July 01, 2007

A Russian Feminist



Anna Filosofova, 1837-1912 

In the 19th century, women’s movements were active in many countries. In Paris, George Sand was strutting about like a dandy in men’s clothing, shocking even the literary elite with her independent behavior. In England and America, suffragettes were beginning to demand the impossible – that women be given the vote. 

All of this was unexpected and shocking. Suffice it to recall the passage in Gone with the Wind, where the doctor felt he did not need to warn Scarlett about drinking when she was pregnant: “Of course, there were unfortunate women who drank, to the eternal disgrace of their families, just as there were women who were insane or divorced or who believed, with Miss Susan B. Anthony, that women should have the vote.  But as much as the doctor disapproved of Scarlett, he never suspected her of drinking.”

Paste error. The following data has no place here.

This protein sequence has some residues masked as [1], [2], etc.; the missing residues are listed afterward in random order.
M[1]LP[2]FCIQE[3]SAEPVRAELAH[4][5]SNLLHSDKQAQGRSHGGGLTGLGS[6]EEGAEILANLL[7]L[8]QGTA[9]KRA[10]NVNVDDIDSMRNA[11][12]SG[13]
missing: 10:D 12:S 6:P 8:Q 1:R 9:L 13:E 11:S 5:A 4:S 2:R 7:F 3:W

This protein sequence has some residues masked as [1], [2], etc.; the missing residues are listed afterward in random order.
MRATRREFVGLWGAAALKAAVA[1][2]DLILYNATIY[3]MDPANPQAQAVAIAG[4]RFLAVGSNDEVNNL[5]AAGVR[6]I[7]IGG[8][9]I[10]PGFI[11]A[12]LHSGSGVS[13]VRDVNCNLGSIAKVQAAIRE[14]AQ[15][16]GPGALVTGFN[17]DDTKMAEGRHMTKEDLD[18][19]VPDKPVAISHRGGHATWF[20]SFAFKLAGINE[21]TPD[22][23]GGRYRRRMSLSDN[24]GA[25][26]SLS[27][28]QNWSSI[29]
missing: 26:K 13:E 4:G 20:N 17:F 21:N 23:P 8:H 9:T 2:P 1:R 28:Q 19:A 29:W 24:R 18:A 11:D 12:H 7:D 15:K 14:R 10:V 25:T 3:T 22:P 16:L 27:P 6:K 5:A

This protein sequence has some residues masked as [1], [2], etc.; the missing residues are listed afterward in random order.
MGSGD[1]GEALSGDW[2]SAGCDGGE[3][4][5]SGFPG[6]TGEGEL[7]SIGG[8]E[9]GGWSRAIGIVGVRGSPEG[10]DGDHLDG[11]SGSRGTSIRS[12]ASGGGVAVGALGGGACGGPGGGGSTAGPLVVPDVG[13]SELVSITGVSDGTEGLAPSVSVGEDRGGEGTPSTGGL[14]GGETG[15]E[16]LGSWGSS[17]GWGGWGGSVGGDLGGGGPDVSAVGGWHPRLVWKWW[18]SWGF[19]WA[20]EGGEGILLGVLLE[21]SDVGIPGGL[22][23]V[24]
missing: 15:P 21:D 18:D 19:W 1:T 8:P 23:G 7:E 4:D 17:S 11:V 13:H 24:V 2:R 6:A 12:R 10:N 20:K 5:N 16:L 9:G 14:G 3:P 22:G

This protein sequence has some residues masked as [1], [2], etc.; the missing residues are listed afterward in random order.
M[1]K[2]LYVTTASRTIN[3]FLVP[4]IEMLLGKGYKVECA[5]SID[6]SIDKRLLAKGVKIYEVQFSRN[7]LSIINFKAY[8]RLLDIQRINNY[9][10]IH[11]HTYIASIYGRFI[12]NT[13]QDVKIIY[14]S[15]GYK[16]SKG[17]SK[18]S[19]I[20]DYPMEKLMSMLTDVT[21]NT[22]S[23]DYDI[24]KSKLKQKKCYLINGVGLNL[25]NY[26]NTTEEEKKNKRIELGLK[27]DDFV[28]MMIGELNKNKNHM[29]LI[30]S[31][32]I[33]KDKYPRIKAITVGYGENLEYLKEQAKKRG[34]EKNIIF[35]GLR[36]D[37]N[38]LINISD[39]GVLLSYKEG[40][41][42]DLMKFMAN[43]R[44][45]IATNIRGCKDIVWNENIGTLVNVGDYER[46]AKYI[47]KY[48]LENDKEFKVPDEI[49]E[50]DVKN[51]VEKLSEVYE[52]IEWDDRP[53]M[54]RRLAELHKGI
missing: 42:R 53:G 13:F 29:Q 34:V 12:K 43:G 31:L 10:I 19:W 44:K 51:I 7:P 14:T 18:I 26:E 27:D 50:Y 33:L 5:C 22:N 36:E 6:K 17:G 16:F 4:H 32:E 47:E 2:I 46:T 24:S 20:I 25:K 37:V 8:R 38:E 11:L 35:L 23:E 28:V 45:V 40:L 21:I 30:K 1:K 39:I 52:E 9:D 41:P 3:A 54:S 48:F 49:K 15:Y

Digital Subscription Required

Get unlimited digital access for just $2 a month.

Don't have an account? signup

About Us

Russian Life is a 29-year-young, award-winning publishing house that creates a bimonthly magazine, books, maps, and other products for Russophiles the world over.

Latest Posts


Our Contacts

Russian Life
PO Box 567
Montpelier VT 05601-0567

800-639-4301
802-223-4955